Metaplanetary’s initial conception was a lot like sailing on a pitching boat in the midst of a mental storm for me. I had always wanted to do an “no-holds-barred” epic novel, with every trope that I’d ever enjoyed in a science fiction story going into the mix. Then one summer day in 1997, on a run in Riverside Park on the west side of Manhattan, I sat down to rest beside the Hudson River and had a look at the white clouds overhead. I began to imagine them as great ships, many kilometers across. They were gathering for a squall that would hit that afternoon — or so the weather reporter had said on the radio that morning (the physical storm never arrived, by the way). But for me, the mental storm hit at that moment, and I began to see the outline for the epic future war I’d vaguely thought of writing about before. Cloudships versus what? There had to be something even more awe-inspiring to stand up to such a foe as a ship that was as big as a small moon.
I thought about little else for the next few days, stopping each morning at that same spot on the Hudson, and bringing with me a sketch pad on which to work out my ideas (I hid it in the bushes in a plastic bag before my run, and retrieved it after I’d put in a couple of miles. I suppose that if anybody had observed me and stolen the sketch pad during one of those runs, Metaplanetary wouldn’t exist.). I wrote down every cool science fiction idea I’d had in the last ten years and began to work them together to produce my setting — the solar system as it would appear in 3013 A.D. My main ingredients were advances in nanotechnology and physics and, on the cultural side, a combining of Eastern and Western spiritual philosophies into one spiritual system. I didn’t work any of this out to a greater degree than I’d need to tell my story, of course. But that initial making of the setting was what I needed to see the kinds of characters who would inhabit this future. And I already had my plot — a civil war that tore apart the system and remade it. All of these went into the brew, and the “Met” — a great spiderweb-like system of unbreakable cables connecting the interior solar system — was the final product. The war would be the cloudships versus the Met — individuality and initiative versus concerted organization and power under nearly complete control by one extremely intelligent dictator.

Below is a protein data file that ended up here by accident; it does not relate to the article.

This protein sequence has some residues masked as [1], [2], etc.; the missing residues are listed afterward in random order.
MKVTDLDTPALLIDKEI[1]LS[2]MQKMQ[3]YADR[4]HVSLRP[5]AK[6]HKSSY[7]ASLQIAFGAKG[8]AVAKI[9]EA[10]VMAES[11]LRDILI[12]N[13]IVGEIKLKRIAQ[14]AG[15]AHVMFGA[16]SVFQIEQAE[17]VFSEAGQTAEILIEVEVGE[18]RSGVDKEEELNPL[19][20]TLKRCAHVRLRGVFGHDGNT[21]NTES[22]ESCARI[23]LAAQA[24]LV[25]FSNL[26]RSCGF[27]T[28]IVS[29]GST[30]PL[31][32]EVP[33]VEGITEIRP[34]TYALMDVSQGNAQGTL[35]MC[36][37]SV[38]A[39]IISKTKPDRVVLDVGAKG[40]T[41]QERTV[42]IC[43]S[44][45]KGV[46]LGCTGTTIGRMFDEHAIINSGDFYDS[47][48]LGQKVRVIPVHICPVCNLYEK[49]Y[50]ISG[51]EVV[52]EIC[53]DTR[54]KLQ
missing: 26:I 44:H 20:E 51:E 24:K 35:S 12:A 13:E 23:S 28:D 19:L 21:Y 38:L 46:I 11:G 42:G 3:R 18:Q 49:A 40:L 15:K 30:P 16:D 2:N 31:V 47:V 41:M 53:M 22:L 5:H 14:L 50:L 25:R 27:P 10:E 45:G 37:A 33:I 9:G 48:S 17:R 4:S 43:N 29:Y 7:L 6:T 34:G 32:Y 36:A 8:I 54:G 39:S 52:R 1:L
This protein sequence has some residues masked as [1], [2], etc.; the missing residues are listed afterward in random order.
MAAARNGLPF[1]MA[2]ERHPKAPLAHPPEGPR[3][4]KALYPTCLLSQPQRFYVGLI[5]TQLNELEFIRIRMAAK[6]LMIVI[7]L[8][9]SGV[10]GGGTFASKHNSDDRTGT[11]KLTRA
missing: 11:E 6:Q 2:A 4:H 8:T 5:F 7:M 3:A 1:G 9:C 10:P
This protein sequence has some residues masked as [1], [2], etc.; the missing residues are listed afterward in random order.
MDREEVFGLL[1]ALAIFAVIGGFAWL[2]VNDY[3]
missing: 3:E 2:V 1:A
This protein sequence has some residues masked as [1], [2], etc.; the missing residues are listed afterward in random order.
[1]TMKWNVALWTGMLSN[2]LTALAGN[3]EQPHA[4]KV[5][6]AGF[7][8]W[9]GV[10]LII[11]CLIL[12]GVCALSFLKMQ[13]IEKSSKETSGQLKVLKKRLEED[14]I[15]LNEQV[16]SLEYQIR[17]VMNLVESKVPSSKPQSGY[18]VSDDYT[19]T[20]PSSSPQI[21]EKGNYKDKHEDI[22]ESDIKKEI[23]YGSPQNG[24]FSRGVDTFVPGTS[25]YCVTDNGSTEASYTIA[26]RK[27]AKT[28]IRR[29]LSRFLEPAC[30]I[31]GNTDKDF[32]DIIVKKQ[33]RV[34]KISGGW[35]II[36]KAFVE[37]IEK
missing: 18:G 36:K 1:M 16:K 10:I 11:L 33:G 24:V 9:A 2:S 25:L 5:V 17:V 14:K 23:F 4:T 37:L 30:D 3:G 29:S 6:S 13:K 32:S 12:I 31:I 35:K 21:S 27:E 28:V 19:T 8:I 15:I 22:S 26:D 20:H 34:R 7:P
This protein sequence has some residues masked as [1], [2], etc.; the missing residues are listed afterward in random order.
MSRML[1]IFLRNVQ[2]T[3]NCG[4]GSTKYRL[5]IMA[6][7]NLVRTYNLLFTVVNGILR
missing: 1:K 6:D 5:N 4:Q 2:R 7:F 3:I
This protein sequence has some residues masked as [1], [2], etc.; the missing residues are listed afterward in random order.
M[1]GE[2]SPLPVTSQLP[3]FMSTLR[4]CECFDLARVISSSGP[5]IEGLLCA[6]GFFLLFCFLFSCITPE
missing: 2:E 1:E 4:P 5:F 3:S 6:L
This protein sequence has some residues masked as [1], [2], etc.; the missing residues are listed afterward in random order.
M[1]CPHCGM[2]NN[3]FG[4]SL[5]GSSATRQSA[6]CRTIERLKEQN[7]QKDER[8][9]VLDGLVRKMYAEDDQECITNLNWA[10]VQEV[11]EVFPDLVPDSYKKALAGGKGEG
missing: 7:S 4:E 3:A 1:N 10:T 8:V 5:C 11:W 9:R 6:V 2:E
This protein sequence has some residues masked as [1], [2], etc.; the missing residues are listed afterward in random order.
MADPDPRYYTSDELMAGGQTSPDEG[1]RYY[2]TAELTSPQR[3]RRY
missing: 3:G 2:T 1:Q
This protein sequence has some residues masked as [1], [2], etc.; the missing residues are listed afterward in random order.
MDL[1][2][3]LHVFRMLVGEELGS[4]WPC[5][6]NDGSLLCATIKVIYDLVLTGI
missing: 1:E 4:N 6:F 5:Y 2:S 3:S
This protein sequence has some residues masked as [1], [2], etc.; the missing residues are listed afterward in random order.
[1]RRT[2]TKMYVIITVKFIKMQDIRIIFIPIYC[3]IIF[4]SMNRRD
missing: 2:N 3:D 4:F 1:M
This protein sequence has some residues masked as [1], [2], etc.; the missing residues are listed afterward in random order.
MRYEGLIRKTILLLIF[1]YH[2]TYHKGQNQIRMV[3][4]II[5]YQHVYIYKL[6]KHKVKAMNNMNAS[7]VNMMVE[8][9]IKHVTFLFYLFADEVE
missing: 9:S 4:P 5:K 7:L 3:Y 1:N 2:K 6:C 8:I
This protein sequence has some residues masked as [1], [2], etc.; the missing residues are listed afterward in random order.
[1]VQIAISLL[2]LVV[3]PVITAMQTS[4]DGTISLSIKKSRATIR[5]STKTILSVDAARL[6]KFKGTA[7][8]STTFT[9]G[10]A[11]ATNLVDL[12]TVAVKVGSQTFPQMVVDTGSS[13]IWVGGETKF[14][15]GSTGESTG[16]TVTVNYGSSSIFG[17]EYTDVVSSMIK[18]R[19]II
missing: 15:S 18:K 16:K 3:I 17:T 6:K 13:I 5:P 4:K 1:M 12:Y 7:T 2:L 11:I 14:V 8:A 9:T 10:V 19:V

Then, with character, plot and setting all worked out, I sat around for nearly another year waiting for an extended period of time to write it all. I got that when I spent five months in Spain, near Barcelona, in 1998. I’d come to Spain without a word processor and my brother-in-law gave me an old German manual typewriter. He had bought it at a Berlin flea market years before (he is a native of that city) and had never used it, as one of the umlaut keys didn’t work. I, of course, had no need for that key, as I was writing in English. So, that spring, on a sunny porch overlooked by craggy, dry mountains covered with new blooming rosemary and sage, I sat down and banged out the first draft of Metaplanetary. –Tony Daniel
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